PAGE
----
By Dominic Pettman
It is frequently argued that modern media homogenize our concepts and activities, with no us being absolutely conscious of the constraints they impose. yet what if the matter isn't that we're all synchronized to a similar motions or moments, yet relatively dispersed into numerous diversified emotional micro-experiences? What if the impact of so-called social media is to calibrate the interactive spectacle in order that we by no means totally think an analogous manner as different power allies whilst? whereas one individual is fuming approximately financial injustice or weather swap denial, one other is laughing at a adorable cat video. And, hours overdue, vice versa. The nebulous indignation which constitutes the very gas of real social swap could be redirected properly round the community, warding off any risky surges of radical activity.
In this brief and provocative booklet, Dominic Pettman examines the planned deployment of what he calls ï¿½hypermodulation,ï¿½ as a key approach encoded into the modern media surroundings. His account demanding situations a few of the narratives that painting social media as a sinister house of synchronized recognition, within which we're busily ï¿½clicking ourselves to death.ï¿½ This severe mirrored image at the exceptional strength of the web calls for us to reconsider the possibility of countless distraction that our most recent applied sciences now allow.
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Extra info for Infinite Distraction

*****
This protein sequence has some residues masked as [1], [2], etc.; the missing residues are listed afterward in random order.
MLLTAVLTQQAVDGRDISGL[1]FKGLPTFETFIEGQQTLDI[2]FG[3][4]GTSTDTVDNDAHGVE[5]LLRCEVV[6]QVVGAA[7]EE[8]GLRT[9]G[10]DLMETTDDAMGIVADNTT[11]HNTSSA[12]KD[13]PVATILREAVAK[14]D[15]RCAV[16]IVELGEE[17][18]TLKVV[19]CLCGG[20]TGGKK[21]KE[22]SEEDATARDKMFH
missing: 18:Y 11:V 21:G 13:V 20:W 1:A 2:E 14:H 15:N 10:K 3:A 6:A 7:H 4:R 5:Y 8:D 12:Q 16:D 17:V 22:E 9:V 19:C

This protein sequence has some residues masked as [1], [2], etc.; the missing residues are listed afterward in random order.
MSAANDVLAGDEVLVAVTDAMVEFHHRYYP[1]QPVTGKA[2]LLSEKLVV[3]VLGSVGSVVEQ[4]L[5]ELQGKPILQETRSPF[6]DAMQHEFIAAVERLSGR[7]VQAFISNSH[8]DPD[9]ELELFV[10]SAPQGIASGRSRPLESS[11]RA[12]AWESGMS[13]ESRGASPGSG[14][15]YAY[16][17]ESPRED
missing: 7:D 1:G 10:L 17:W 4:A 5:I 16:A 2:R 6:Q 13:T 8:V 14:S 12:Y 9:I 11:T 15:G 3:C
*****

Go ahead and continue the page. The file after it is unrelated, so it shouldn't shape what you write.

For the more cynical Frenchman, “We are no longer a part of the drama of alienation; we live in the ecstasy of communication. And this ecstasy is obscene” (130). Ecstasy comes from the Greek word ek-stasis—to be outside of oneself. Perhaps this externalizing aspect of communication explains the allure of social media, even for those who profess to despise it. ”) Ecstatic technologies suggest that Sartre had it the wrong way around, and hell is in fact ourselves. Or rather, he had it half-right.
On the other hand, this type of “simultaneous collective reception” is particularly vulnerable to being re-distracted away from the glimpsed reality; away from that-whichwe-all-have-in-common, beyond our individual pinhole perspectives on life, and back into the obfuscatory phantasmagoria of commodification. Today’s social media, like film in the 1920s and 1930s, promises to open windows onto a new reality, which itself could inspire a recalibration of the real conditions of social existence. But just as Kracauer saw the structure of the movie theater as containing and taming the power of the films it showed, the brands and corporations that provide us with the access to socially mediated technospaces today close such windows far faster than they can be opened.
But distraction from what? One of the assumptions of this book is that distraction itself has mutated, as a phenomenon, strategy, and geometric figure. Distraction is no longer a gesturing away from that which disturbs, or that which others do not want noticed. It is not to “create a distraction” so that something else may slip by or remain unconfronted. Rather, the decoy itself—the thing designed to distract—has merged with the distraction imperative, so that, for instance, news coverage of race riots now distracts from the potential reality and repercussions of race riots.